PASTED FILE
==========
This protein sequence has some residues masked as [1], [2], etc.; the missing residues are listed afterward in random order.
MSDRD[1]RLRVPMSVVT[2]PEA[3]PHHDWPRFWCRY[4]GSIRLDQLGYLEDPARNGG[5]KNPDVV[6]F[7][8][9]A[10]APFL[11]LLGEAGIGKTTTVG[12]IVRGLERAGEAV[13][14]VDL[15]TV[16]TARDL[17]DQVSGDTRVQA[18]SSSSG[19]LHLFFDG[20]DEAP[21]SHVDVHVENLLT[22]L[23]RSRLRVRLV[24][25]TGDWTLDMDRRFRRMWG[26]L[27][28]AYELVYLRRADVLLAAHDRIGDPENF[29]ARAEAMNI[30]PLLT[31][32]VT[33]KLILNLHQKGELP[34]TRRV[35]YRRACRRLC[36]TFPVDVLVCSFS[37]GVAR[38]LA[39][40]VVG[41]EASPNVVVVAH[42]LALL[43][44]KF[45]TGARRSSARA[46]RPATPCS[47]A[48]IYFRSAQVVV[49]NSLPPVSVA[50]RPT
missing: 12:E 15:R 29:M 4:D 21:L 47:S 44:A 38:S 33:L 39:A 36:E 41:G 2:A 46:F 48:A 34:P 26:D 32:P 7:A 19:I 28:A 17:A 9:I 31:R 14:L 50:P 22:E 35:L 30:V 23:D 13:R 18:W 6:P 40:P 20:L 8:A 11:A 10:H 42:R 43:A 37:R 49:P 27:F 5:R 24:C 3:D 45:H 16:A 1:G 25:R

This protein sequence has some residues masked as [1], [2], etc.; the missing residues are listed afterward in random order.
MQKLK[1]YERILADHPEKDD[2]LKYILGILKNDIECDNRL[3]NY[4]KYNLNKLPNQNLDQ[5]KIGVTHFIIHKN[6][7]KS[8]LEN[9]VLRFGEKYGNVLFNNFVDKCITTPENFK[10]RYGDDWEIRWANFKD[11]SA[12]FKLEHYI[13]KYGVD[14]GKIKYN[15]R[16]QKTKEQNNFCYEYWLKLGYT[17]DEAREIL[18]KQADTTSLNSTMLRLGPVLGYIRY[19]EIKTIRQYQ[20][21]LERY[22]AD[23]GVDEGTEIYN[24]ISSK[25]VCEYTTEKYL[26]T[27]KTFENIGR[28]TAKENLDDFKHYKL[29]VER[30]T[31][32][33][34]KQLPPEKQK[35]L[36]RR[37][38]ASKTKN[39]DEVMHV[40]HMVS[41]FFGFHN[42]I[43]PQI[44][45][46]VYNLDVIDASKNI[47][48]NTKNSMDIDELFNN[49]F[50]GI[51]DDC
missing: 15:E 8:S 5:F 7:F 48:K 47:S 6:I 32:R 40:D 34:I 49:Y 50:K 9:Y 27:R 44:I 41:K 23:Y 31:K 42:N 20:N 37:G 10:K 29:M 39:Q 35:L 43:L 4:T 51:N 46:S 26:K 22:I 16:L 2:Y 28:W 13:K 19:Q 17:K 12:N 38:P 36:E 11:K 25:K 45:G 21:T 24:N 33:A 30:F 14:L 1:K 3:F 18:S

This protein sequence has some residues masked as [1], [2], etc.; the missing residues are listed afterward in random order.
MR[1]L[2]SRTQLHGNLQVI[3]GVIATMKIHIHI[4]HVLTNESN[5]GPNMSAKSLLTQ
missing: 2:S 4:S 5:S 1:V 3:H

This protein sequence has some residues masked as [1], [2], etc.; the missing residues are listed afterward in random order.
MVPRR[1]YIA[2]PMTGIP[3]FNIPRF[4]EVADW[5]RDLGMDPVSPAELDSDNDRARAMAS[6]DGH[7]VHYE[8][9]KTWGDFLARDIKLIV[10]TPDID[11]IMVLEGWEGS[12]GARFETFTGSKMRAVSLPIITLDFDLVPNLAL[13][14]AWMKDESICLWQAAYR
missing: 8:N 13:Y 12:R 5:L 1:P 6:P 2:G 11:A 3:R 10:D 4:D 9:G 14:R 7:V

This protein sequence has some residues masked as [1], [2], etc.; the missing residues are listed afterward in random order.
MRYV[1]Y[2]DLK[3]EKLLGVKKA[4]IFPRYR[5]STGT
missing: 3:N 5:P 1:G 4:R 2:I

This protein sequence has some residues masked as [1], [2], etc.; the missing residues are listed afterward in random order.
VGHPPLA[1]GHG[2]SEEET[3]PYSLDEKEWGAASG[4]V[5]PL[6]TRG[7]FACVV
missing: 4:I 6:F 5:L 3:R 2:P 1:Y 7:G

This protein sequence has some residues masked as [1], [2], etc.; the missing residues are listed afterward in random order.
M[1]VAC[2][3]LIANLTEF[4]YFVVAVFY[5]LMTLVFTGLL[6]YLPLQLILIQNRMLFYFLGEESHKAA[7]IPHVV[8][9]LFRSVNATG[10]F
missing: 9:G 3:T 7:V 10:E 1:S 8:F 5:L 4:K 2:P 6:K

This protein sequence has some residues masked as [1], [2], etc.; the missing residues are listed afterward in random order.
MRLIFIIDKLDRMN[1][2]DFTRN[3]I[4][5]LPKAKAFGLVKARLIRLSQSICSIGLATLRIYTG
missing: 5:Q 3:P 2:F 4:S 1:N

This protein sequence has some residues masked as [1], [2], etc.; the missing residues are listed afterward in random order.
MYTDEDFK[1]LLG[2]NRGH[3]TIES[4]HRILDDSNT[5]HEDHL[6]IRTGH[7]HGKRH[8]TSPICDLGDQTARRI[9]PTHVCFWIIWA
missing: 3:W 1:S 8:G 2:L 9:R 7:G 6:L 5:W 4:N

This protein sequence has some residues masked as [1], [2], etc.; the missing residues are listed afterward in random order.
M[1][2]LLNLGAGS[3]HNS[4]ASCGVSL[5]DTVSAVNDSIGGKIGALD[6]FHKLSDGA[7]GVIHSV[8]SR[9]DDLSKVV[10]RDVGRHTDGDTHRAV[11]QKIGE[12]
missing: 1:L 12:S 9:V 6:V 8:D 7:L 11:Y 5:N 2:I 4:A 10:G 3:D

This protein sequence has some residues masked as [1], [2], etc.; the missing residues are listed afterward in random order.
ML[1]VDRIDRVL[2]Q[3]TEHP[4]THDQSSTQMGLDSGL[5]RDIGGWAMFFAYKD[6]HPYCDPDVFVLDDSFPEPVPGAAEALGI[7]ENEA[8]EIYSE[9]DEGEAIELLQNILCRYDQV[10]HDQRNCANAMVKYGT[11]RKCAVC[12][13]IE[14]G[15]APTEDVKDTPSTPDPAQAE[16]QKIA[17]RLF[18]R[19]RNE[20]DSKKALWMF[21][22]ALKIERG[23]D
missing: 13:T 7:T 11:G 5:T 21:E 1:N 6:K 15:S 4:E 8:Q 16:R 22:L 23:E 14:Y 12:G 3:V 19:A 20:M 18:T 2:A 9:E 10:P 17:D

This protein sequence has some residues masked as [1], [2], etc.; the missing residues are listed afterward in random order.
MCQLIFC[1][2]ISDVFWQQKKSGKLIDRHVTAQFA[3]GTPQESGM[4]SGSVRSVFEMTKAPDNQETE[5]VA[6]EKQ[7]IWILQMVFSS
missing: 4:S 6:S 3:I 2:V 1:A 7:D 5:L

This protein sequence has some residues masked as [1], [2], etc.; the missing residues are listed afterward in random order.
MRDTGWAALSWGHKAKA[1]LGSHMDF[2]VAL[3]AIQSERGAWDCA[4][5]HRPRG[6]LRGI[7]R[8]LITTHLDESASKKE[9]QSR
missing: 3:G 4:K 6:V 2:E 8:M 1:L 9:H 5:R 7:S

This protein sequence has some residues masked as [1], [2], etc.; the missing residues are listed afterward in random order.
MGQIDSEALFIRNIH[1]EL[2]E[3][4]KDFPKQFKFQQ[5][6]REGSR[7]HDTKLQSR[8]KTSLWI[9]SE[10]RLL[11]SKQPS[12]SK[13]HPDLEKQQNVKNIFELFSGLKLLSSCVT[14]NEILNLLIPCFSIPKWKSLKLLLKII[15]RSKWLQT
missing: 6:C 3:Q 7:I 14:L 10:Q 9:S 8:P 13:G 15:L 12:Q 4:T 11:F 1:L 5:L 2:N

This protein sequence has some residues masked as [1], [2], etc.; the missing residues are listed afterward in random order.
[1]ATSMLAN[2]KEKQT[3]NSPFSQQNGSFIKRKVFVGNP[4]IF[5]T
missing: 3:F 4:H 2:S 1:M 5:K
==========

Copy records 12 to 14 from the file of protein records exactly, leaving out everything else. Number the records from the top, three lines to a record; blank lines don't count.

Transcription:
This protein sequence has some residues masked as [1], [2], etc.; the missing residues are listed afterward in random order.
MCQLIFC[1][2]ISDVFWQQKKSGKLIDRHVTAQFA[3]GTPQESGM[4]SGSVRSVFEMTKAPDNQETE[5]VA[6]EKQ[7]IWILQMVFSS
missing: 4:S 6:S 3:I 2:V 1:A 7:D 5:L

This protein sequence has some residues masked as [1], [2], etc.; the missing residues are listed afterward in random order.
MRDTGWAALSWGHKAKA[1]LGSHMDF[2]VAL[3]AIQSERGAWDCA[4][5]HRPRG[6]LRGI[7]R[8]LITTHLDESASKKE[9]QSR
missing: 3:G 4:K 6:V 2:E 8:M 1:L 9:H 5:R 7:S

This protein sequence has some residues masked as [1], [2], etc.; the missing residues are listed afterward in random order.
MGQIDSEALFIRNIH[1]EL[2]E[3][4]KDFPKQFKFQQ[5][6]REGSR[7]HDTKLQSR[8]KTSLWI[9]SE[10]RLL[11]SKQPS[12]SK[13]HPDLEKQQNVKNIFELFSGLKLLSSCVT[14]NEILNLLIPCFSIPKWKSLKLLLKII[15]RSKWLQT
missing: 6:C 3:Q 7:I 14:L 10:Q 9:S 8:P 13:G 15:L 12:Q 4:T 11:F 1:L 5:L 2:N